Friday, November 23, 2012

Charlie and Robert Lewis in Monsieur Verdoux

Robert Lewis was an actor, director, teacher, founding member of the Group Theater in the 1930s & co-founder of the Actor's Studio. But among Chaplin fans he might be best-remembered for his role as Henri Verdoux's pharmacist friend, Maurice Botello, in 1947's Monsieur Verdoux.  Lewis met Charlie in the 1930s through Clifford Odets and was delighted to get a chance to work with him. He recalled that as a director, Chaplin was an actor's dream. "He gave me one direction: 'He's the kind of bore who doesn't talk. He lectures.' That was all I needed."

Lewis was also in attendance at the premiere of Monsieur Verdoux in New York City. The film was disastrously received with some members of the audience hissing & booing. Charlie left before the film was finished. At a party at "21" following the premiere, Charlie quickly downed two drinks at once, which was rare for him. Lewis and Donald Ogden Stewart escorted a tipsy & "genuinely shaken" Charlie back to his hotel. "Don and I helped Charlie undress. In his shorts, sitting on the side of his bed, the twentieth century's mighty performing artist sniffled like a little boy. 'They couldn't take it, could they?' he kept repeating, 'I kicked them in the balls, didn't I? I hit them where it hurt.'"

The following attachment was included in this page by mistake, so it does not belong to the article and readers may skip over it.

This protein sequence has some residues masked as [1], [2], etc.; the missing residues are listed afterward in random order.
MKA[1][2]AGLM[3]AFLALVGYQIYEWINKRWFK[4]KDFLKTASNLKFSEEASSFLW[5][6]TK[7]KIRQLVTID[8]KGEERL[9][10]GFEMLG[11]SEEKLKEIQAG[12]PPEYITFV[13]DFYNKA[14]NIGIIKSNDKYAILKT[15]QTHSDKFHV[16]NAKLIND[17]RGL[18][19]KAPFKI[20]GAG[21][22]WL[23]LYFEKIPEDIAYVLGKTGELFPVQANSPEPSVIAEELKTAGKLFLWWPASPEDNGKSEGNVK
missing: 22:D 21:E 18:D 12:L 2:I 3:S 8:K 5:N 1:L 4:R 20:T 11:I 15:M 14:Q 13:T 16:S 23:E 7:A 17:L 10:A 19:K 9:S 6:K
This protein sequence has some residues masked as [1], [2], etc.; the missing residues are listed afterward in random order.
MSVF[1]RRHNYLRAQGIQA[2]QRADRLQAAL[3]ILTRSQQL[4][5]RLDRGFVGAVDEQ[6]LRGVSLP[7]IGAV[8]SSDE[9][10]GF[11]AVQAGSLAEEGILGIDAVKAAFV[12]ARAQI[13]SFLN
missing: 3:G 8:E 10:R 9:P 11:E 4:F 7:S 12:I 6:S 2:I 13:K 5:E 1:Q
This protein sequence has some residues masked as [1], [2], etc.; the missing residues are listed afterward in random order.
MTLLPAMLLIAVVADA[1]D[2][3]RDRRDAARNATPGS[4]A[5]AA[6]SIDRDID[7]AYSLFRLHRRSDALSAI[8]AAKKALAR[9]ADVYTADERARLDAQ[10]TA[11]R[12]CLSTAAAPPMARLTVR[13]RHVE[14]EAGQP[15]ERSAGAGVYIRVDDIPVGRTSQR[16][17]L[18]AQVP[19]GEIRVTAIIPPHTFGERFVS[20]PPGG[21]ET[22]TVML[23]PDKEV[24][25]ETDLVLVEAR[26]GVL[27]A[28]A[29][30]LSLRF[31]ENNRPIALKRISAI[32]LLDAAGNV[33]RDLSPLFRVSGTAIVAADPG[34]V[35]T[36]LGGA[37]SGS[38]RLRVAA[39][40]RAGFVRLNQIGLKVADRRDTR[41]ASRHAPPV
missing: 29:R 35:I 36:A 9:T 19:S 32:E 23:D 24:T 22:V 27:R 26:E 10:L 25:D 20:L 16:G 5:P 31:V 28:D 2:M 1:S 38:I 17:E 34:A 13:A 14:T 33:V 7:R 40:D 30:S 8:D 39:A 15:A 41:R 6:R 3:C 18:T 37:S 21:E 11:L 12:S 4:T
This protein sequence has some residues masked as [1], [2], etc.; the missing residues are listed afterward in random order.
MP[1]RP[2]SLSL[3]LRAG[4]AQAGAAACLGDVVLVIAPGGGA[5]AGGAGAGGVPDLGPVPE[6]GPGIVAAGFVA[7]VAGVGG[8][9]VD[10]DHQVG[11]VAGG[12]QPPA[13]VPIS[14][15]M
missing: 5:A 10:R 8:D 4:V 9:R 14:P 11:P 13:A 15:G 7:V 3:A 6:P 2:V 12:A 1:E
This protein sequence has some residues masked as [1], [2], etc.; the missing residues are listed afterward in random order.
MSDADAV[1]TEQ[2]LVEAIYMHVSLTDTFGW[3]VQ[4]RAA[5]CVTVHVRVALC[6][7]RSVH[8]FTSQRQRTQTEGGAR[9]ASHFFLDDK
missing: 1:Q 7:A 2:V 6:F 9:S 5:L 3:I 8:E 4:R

Robert Lewis died 15 years ago today at age 88.


  1. I've always loved "Monsieur Verdoux" and greatly admired Chaplin's chutzpah in doing it. However, I've always been appalled at how bad so much of the acting was. With the exception of Chaplin, Martha Raye, Robert Lewis and Isobel Elsom, the acting was uniformly amateurish. The scenes of Lydia's family and those with Marilyn Nash always make me squirm. I know Ms. Nash had never acted before, but she was so wooden. Chaplin had previously had wonderful supporting casts, so I don't know why his eagle eye allowed this. I'd love to hear what others have to say.

    1. I've had that same impression, but not so generally. I think the main "offenders" were the players of the Couvais family [cringe!] and, of course, Marilyn Nash.

    2. Personally I don't think Marilyn Nash is terrible. There are a couple of instances where she delivers her lines awkwardly, but overall I think she does an adequate job. The opening scene with the Couvais family is much worse. It's too slow and the acting seems too stiff. Evidently Charlie lost his patience with Almira Sessions, the actress who played Lena Couvais (Thelma's sister). According to Marilyn Nash: "He got so frustrated he just started yelling and screaming, 'Why can't you get anything straight? All you have to do is this, this and this.'" (Interview with Marilyn Nash, "Limelight", v. 3, #2, Spring 1997)